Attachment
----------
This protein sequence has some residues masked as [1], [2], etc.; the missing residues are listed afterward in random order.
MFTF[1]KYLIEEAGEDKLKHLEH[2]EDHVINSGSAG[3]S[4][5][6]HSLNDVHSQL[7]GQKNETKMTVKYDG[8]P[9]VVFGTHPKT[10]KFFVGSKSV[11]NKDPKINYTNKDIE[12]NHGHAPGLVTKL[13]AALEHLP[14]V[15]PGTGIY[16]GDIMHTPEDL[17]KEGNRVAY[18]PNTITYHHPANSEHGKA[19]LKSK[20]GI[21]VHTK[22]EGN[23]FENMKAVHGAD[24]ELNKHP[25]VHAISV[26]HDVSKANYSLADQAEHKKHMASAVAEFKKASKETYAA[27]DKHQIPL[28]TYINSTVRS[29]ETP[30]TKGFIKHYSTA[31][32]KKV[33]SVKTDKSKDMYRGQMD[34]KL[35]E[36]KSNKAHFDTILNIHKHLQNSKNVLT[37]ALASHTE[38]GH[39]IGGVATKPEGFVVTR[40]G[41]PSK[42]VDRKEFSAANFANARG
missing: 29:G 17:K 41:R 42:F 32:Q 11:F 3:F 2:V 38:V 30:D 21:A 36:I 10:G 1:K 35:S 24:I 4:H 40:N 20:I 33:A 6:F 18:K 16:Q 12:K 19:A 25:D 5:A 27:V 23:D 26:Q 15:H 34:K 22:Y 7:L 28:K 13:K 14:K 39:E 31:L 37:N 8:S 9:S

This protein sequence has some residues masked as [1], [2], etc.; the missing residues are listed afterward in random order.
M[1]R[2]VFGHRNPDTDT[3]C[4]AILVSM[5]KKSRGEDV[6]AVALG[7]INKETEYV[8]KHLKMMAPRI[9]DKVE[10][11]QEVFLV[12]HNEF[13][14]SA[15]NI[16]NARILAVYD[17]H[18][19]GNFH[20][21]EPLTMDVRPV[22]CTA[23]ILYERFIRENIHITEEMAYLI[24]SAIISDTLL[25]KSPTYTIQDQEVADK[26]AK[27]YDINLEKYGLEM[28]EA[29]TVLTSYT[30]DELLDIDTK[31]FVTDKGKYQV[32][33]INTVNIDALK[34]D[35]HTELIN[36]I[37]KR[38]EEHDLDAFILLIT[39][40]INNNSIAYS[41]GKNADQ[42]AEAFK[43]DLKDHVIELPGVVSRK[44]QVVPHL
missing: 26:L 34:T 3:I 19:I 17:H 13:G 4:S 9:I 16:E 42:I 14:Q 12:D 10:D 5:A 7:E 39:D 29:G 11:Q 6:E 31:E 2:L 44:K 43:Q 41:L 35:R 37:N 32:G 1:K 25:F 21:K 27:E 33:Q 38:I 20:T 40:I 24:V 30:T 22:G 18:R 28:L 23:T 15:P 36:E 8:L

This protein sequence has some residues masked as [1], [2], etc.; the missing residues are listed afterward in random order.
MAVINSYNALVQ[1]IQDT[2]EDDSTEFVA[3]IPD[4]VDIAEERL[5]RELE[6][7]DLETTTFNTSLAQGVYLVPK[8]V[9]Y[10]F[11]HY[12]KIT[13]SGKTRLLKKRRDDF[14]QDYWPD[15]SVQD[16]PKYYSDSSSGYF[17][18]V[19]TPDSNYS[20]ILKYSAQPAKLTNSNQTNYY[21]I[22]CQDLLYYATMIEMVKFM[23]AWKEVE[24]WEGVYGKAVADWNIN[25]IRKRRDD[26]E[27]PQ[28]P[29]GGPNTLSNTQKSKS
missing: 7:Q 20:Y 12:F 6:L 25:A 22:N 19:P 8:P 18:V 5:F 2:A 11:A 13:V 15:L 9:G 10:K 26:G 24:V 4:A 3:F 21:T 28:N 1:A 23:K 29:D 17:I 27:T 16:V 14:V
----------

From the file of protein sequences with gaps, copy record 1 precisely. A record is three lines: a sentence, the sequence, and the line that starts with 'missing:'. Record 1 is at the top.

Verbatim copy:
This protein sequence has some residues masked as [1], [2], etc.; the missing residues are listed afterward in random order.
MFTF[1]KYLIEEAGEDKLKHLEH[2]EDHVINSGSAG[3]S[4][5][6]HSLNDVHSQL[7]GQKNETKMTVKYDG[8]P[9]VVFGTHPKT[10]KFFVGSKSV[11]NKDPKINYTNKDIE[12]NHGHAPGLVTKL[13]AALEHLP[14]V[15]PGTGIY[16]GDIMHTPEDL[17]KEGNRVAY[18]PNTITYHHPANSEHGKA[19]LKSK[20]GI[21]VHTK[22]EGN[23]FENMKAVHGAD[24]ELNKHP[25]VHAISV[26]HDVSKANYSLADQAEHKKHMASAVAEFKKASKETYAA[27]DKHQIPL[28]TYINSTVRS[29]ETP[30]TKGFIKHYSTA[31][32]KKV[33]SVKTDKSKDMYRGQMD[34]KL[35]E[36]KSNKAHFDTILNIHKHLQNSKNVLT[37]ALASHTE[38]GH[39]IGGVATKPEGFVVTR[40]G[41]PSK[42]VDRKEFSAANFANARG
missing: 29:G 17:K 41:R 42:F 32:Q 11:F 3:F 2:V 38:V 30:D 21:A 36:I 10:G 1:K 35:S 24:I 4:H 40:N 20:I 33:A 6:F 18:K 16:Q 12:K 19:A 25:D 5:A 27:V 23:D 26:Q 15:H 34:K 22:Y 7:L 28:K 13:K 14:K 39:E 31:L 37:N 8:S 9:S